During the pandemic, from March 2020 until June 2021, affiliate revenue was very little, but I still made a decent amount on ads. Plus I began to get into freelance writing, especially for Lonely Planet. 

I wrote several online articles for them and 5 chapters of one of their guidebooks, for which I earned €5400.

Today, I stopped accepting sponsored content and selling links and ebooks, and I don’t do any freelance writing anymore. Now, I just focus on promoting my top 3 high-performing affiliates: IATI Insurance, Booking.com, and ExpressVPN.

SEO is still an important part of my daily job since many of my customers find me on Google, so I still work on increasing traffic, which also translates into more earnings from Mediavine, the ad network I use.

In March 2023, I made around €4000 only from ads, IATI Insurance, and booking.com.

How Much Joan is Earning from Tours

This is too private. I’d rather not say, but obviously, much more than with blogging, and the way it works is that usually, you add an additional % to the cost per person, but you also need to take into account your personal expenses and taxes.

In 2022, I ran 18 group tours (averaging 12 people in each), plus dozens of private tours.

In 2023, as of April, I have already run 12 tours only in the first 4 months of the year.

While it depends on the specific tour when I organize them, it usually includes:

Local guides
Main meal
Visa support, LOIs, etc.
Airport transfers

They can last from 6 to 14 days. 

It’s very time-consuming the first time you organize one, but then it’s easy. You also need the help of a local person to make all the bookings. 

His Top Marketing Strategies

In a word: branding.

Working on building and shaping the Against the Compass brand has been my #1 marketing strategy, and that’s something not many people do.

Brands are like people; they have personalities and emotions and create relationships with other people. People have opinions on brands and like or dislike them based on their personal preferences.

I am confident that today, Against the Compass is a well-established brand followed by adventurous and responsible travelers willing to get out of their comfort zones to travel to the most off-the-beaten-track destinations.

There are many people who feel identified with ATC.

The brand name suggests traveling to unknown places, and readers trust the information found on the website because we’ve also worked really, really hard on EAT by providing extremely detailed and updated honest advice about a lot of unique destinations, covering a travel niche that had always been pretty empty.

This is the reason why Against the Compass Expeditions has been pretty successful since we launched it in 2021.

We launched a travel company attached to a brand that was already established, a brand with significant authority within that specific travel niche. The reason why all our tours sold out is because people already knew and trusted that brand.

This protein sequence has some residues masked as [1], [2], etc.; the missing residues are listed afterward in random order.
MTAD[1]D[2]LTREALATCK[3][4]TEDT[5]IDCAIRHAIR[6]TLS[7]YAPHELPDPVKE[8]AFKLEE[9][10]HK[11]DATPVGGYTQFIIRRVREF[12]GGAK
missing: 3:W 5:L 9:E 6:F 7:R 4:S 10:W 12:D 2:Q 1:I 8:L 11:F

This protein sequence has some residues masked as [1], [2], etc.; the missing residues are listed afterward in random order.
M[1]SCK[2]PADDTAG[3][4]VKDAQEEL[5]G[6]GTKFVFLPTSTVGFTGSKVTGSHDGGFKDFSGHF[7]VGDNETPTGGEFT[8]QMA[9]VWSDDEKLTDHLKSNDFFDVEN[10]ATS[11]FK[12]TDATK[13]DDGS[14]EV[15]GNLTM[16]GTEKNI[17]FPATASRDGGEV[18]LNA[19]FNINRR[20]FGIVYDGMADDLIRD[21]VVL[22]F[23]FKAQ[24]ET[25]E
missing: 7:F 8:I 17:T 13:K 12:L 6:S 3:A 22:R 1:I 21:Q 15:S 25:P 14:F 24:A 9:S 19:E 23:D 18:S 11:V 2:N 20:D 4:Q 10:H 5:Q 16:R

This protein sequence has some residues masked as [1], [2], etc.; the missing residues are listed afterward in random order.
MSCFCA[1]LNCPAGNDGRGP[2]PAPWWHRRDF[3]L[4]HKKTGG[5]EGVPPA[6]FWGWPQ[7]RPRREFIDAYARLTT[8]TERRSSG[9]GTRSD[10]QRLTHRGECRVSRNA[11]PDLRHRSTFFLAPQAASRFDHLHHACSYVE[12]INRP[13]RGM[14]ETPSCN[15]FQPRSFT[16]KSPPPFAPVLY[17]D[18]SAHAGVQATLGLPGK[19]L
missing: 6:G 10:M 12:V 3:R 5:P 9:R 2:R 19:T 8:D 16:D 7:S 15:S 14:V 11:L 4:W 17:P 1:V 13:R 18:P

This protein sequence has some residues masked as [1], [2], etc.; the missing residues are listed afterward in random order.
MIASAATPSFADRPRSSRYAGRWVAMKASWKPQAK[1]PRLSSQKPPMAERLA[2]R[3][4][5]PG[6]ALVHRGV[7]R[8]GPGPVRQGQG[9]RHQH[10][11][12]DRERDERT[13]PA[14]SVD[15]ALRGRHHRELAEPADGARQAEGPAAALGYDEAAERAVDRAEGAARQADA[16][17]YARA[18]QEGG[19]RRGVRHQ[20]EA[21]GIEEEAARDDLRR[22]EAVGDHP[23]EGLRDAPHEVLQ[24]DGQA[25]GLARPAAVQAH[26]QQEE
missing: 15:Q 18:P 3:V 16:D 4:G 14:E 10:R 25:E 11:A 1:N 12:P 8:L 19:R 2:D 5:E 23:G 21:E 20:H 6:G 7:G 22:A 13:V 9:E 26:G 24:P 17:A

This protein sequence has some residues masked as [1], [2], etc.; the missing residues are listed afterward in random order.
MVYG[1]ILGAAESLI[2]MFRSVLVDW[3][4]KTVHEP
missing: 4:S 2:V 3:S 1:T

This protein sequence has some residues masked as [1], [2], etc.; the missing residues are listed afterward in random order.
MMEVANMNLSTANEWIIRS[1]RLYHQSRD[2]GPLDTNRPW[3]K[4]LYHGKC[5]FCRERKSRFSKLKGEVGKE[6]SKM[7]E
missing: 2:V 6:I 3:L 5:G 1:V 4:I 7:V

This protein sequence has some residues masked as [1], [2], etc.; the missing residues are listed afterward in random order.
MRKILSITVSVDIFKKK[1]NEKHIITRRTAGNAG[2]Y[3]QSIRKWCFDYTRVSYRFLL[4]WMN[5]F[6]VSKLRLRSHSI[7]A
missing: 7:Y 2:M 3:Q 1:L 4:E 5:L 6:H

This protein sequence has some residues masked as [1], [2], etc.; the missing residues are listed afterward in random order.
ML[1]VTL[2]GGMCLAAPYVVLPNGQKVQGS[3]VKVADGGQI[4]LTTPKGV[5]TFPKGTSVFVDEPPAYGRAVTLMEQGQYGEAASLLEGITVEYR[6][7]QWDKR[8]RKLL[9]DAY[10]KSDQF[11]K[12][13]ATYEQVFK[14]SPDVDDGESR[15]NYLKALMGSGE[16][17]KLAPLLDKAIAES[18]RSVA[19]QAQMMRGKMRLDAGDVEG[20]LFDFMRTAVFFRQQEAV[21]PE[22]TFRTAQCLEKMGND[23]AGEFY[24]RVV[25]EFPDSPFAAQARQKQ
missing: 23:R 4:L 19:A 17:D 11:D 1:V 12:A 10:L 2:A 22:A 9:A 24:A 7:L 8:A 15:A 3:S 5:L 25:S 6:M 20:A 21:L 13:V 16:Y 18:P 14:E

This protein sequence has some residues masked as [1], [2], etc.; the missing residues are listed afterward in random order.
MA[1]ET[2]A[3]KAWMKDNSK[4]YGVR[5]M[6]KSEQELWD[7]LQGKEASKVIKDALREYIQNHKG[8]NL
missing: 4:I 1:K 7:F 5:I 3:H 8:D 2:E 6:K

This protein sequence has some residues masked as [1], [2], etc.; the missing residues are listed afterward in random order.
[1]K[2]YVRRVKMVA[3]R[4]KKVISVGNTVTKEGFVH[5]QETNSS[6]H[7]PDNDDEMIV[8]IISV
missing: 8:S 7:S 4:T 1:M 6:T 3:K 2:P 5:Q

It’s also important to highlight that despite being a travel blog, I’ve never been the main protagonist but rather the destinations and the brand, and this has been extremely helpful for running tours.

Many of our customers joined my tours because of Against the Compass, not because of Joan Torres, and that’s invaluable and absolutely priceless because of 2 things:

I can delegate this job (leading tours) to other brand representatives, which is what I currently do
In the future, it will be much easier to sell the company, something which is already in my plans, but not within the next few years

Keyword Research and Link Building

To be honest, I don’t think I am doing anything really unique here other than spending hours looking for keywords through a tool named KeySearch.

Link building has always been an essential part of my SEO.

In the initial stages of blogging, I used to be pretty active in travel blogging FB groups. These groups were particularly useful for link exchanging and participating in collaboration posts.

I used to do a lot of guest posting for high-authority travel blogs, too. This was useful not only for getting some link juice but also for networking.

However, I also believe that if you only get links from within the travel blogosphere, you’ll never get very far, so today I changed my focus to getting more links from websites outside the travel niche, which is what I am doing as I answer this interview.

This 2023, I got very valuable links from media outlets like The Guardian and France24, links pointing to my Syria content, my best-selling tour.

They just reached out or linked naturally, but when I get approached by a journalist, I make it #1 priority. I believe there aren’t many websites/blogs/travel companies working on those destinations, meaning that if you offer something different, links will come naturally

My short-term goal for 2023 is to hire a link-building expert to do some proper media outreach to get more links.